"Digital citizenship is the responsible use of technology to learn, create, and participate." (www.commonsense.org/education)
In addition to learning how to evaluate online sources (using the CRAAP tool or developing a keen eye to spot fake news) and analyze research results (see HOWLER tutorials), libraries provide access to resources that support your growth and participation in a digital world when you leave school. A few examples:
Information Access & Ethics.
Social Media & Identities.
LinkedIn Learning offers a number of web-based courses to build your capacity to be an awesome digital citizen. Learn how to create and maintain a personal brand, better understand intellectual property and copyright when creating for the web, and explore the world of social media. To learn more about LinkedIn Learning, and set-up your account, checkout our resource page: https://libguides.madisoncollege.edu/LiL
Why you should care
About your part in the Information Ecosystem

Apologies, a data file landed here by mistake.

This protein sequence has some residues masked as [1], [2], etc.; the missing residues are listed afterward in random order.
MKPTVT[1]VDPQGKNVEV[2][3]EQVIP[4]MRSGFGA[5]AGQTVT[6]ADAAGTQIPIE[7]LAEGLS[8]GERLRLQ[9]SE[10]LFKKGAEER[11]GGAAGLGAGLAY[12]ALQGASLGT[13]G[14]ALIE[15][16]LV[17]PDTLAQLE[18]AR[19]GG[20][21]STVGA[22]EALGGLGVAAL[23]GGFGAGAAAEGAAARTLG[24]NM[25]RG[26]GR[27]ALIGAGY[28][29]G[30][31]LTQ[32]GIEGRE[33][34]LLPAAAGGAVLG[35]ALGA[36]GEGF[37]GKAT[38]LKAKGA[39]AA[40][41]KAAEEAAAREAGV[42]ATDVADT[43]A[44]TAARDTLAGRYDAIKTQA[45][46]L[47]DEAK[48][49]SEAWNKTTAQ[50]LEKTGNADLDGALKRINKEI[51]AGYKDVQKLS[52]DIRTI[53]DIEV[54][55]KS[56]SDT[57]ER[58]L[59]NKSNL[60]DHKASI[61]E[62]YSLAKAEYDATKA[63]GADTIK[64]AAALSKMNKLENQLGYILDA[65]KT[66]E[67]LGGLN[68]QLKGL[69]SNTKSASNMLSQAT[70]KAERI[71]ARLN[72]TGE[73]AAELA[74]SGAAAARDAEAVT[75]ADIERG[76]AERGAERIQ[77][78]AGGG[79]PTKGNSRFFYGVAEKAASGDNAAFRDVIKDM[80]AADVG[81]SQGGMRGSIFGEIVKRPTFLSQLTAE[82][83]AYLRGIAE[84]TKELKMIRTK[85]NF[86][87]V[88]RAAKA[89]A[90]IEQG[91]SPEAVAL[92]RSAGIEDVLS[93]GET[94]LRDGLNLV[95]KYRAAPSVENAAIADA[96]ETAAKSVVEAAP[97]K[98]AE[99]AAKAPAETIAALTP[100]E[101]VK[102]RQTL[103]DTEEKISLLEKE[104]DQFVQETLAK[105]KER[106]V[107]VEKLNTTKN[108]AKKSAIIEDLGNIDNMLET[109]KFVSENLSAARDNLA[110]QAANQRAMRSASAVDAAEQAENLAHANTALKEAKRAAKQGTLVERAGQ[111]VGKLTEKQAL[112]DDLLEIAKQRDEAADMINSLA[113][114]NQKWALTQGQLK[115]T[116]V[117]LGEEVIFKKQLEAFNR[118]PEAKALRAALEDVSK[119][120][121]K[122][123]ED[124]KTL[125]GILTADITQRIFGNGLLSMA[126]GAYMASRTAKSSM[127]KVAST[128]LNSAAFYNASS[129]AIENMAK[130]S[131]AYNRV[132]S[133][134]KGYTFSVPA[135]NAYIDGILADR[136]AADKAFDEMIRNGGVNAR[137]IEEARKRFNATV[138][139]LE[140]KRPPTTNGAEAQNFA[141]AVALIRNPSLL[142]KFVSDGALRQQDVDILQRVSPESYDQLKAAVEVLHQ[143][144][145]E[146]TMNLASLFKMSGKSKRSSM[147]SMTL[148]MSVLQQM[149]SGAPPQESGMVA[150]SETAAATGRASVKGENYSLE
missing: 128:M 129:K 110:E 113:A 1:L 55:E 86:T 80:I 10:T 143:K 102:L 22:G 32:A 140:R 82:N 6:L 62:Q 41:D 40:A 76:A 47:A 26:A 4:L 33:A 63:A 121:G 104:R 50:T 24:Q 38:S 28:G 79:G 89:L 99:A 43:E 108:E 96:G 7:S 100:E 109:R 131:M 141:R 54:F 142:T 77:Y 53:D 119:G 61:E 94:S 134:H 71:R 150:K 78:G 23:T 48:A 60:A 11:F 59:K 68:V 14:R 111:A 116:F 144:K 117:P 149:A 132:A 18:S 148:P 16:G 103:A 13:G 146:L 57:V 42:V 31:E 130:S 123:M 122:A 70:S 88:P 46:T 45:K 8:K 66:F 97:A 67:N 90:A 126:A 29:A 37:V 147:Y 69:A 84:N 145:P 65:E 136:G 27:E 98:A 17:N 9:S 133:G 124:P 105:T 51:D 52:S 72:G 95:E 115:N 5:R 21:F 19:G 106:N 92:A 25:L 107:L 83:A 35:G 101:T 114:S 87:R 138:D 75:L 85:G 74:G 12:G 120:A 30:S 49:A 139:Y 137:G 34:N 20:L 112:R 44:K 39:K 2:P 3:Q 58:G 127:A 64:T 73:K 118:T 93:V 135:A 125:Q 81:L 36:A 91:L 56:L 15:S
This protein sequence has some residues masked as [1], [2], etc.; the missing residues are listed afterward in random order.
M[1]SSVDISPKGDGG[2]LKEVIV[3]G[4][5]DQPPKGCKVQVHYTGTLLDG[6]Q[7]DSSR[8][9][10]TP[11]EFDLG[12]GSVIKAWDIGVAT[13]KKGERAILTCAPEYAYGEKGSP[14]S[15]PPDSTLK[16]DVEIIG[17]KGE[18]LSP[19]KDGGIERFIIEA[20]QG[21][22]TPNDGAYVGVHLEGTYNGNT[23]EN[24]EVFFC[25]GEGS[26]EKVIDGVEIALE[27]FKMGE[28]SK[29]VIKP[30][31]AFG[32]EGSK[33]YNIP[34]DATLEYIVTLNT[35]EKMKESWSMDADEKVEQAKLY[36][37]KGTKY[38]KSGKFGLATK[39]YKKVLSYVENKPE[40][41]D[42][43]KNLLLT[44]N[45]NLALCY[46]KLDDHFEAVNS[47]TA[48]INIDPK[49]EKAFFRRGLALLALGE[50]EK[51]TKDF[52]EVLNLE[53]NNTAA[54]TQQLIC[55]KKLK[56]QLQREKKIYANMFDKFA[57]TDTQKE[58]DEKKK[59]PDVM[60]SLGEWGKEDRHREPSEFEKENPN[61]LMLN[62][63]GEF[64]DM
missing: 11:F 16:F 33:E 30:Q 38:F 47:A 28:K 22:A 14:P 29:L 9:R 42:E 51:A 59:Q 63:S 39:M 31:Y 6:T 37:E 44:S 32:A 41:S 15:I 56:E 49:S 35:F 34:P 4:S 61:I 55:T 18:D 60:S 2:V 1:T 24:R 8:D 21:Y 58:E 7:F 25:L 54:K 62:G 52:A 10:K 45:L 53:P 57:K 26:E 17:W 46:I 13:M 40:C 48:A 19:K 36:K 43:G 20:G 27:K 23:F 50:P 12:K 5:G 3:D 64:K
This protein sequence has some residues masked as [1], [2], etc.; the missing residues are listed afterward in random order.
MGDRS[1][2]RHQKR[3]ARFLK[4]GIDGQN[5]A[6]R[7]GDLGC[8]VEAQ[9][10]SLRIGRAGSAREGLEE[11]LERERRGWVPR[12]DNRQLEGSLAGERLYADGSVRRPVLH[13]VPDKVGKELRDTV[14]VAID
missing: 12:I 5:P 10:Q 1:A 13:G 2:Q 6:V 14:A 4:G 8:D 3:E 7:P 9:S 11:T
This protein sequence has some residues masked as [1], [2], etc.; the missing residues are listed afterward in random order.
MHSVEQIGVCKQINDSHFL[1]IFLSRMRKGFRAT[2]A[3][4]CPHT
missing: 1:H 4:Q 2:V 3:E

We are all interconnected. Digital Technology can both clarify and confuse our connections as we simultaneously consume and create data and information online.
To understand the world and our place in it, we must engage information and knowledge critically and collaboratively.
This includes grasping concepts of privacy, intellectual property, metaliteracy, and civic engagement.
The icons and links below are connected to activities for both educators and life-long learners that apply a critical and reflective lens to digital engagement.
Topic Highlight: Civic Engagement.
Civic Engagement refers to "individual or collective actions designed to identify and address issues of public concern, including individual voluntarism, organizational involvement and advocacy." Digital civic engagement takes this action into our active online spaces.
“Definition of Civic Engagement” American Psychological Association, www.apa.org/education/undergrad/civic-engagement.